Implicit in this discussion are a number of unanswered questions and issues for further research. In this section, I briefly discuss several of these. This list, of course, is not exhaustive. Rather, it is intended to suggest the type of questions and issues that can be inferred from the discussion. I hope that others occurred to the reader, that they were noted, and that they will stimulate discussion and, perhaps, future research.
Detailed descriptions for a broad range of collaborative groups would be valuable for a number of reasons. First, they would open the area up for inquiry so that we could see what collaboration is as a general mode of work across different tasks. From this data we could also infer a repertoire of both common and unusual behaviors. And we could begin to see which behaviors and patterns of work tend to result in more effective or more efficient collaborations versus those that are less productive. Latour & Woolgar (1979) provided a good example of close description based on ethnographic methods; for computer-based collaborations, we should be able to supplement their methods with system recorded data to observe a greater range of individual and collective behaviors as well as the rhythms and interactions between the two.
The information flow model needs to be validated against a wide range of collaborations in different organizational contexts. As detailed portraits of groups become available, the model should be tested against those data and updated as needed.
A related issue is further refinement of the model. Each of the transformations depicted as a line between information types signifies a wide range of more detailed processes. For example, the transformation from private to shared intangible knowledge frequently takes place in group meetings (it is not, of course, limited to such gatherings), but it occurs in different ways. It can come about through a statement made by an individual in a discussion, a statement within a more formal presentation, or a response to a question. Each such action consists of a complex structure of finer-grained social and intellectual processes. Thus, by a vocabulary of collaborative actions I mean a list of the different kinds of behaviors that transform information of one type into information of another type. Such a list will, of course, be extensive if it is to cover the many different situations in which collaboration takes place. But identifying them will be worth the effort because these actions could serve as the basic elements in a process model of collaboration.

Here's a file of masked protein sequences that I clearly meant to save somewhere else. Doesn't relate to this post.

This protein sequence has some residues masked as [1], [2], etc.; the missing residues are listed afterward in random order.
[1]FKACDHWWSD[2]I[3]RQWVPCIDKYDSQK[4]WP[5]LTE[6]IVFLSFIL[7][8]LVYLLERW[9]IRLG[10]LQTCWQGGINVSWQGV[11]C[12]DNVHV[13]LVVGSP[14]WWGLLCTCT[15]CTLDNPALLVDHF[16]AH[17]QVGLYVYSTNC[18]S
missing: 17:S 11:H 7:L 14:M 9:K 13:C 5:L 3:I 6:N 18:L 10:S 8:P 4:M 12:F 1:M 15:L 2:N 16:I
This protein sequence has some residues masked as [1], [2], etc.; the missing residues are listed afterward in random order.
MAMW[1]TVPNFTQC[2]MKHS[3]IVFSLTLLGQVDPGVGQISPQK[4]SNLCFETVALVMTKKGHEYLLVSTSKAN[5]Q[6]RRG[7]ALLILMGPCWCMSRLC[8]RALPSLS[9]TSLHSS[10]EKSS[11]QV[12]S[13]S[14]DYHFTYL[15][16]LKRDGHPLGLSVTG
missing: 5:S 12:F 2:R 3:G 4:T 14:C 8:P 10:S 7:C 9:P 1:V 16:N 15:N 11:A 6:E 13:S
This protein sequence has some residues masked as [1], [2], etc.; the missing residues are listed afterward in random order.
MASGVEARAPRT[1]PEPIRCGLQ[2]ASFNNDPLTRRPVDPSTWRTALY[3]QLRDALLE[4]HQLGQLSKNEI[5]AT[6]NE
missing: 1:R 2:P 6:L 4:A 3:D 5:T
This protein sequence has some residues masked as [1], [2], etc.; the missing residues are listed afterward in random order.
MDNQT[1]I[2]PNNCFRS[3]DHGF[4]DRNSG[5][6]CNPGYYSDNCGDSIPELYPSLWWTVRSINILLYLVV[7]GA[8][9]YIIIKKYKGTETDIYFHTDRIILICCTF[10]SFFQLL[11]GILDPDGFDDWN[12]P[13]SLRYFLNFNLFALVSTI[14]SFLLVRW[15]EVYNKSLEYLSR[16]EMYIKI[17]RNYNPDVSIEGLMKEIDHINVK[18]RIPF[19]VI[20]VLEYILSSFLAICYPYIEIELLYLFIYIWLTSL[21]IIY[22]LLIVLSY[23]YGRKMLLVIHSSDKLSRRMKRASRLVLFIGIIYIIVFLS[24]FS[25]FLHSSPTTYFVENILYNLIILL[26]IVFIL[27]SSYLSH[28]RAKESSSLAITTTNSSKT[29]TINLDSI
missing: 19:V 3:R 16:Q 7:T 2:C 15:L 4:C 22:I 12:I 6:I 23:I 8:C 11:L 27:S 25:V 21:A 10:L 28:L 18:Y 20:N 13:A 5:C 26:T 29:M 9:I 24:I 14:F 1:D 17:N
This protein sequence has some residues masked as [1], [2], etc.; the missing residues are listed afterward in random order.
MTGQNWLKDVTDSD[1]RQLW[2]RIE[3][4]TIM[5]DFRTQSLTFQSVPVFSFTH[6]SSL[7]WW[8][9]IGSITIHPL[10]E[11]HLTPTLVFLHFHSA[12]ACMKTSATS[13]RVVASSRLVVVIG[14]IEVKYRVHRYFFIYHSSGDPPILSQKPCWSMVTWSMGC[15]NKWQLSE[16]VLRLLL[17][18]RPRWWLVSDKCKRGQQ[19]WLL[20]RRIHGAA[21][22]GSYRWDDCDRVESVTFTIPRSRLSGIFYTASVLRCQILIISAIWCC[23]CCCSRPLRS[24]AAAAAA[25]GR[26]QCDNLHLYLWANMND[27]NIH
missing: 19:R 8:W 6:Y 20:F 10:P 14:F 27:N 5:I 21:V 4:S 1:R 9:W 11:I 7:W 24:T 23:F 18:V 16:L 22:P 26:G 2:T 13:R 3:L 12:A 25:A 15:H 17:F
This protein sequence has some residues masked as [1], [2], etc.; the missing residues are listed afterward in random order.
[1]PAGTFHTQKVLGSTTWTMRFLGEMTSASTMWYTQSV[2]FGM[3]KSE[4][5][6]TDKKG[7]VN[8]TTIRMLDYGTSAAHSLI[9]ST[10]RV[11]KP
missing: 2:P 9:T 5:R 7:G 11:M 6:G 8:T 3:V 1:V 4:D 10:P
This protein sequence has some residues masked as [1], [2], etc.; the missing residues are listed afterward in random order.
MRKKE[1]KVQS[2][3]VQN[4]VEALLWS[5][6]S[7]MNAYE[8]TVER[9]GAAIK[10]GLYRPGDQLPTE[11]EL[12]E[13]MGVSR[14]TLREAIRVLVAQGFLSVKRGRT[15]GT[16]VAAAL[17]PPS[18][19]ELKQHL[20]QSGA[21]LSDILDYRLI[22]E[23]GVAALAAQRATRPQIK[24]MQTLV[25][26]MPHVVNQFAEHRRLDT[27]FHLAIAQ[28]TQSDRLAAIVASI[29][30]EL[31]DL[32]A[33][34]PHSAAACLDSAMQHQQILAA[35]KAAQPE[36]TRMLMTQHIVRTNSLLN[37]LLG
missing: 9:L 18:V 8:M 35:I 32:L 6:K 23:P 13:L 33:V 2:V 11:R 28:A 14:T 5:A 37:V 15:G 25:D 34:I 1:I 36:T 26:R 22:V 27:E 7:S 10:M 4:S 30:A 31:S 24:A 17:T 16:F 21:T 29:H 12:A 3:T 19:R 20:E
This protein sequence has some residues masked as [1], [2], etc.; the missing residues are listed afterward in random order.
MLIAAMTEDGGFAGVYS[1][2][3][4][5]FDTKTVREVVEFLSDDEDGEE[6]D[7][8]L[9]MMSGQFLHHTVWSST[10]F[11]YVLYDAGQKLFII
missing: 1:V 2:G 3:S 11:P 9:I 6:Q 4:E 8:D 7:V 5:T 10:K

Collaborative actions normally take place in sequences or "phrases" rather than as isolated events. For example, a discussion normally includes a number of different statements by different members of the group, interspersed with individuals' drawing diagrams, referring to documents present or absent, showing transparencies, waving their arms in the air, and so on. These different events are woven into a fabric of discourse. If identifying a vocabulary of actions is a first level of analysis and characterization, identifying short repeated sequences of actions is a second level. Groups use such sequences to build small component structures and/or to link new information into an existing conceptual structure. Thus, if we are to understand how groups develop large, complex artifacts over long durations, we must first identify the basic process sequences they habitually use.
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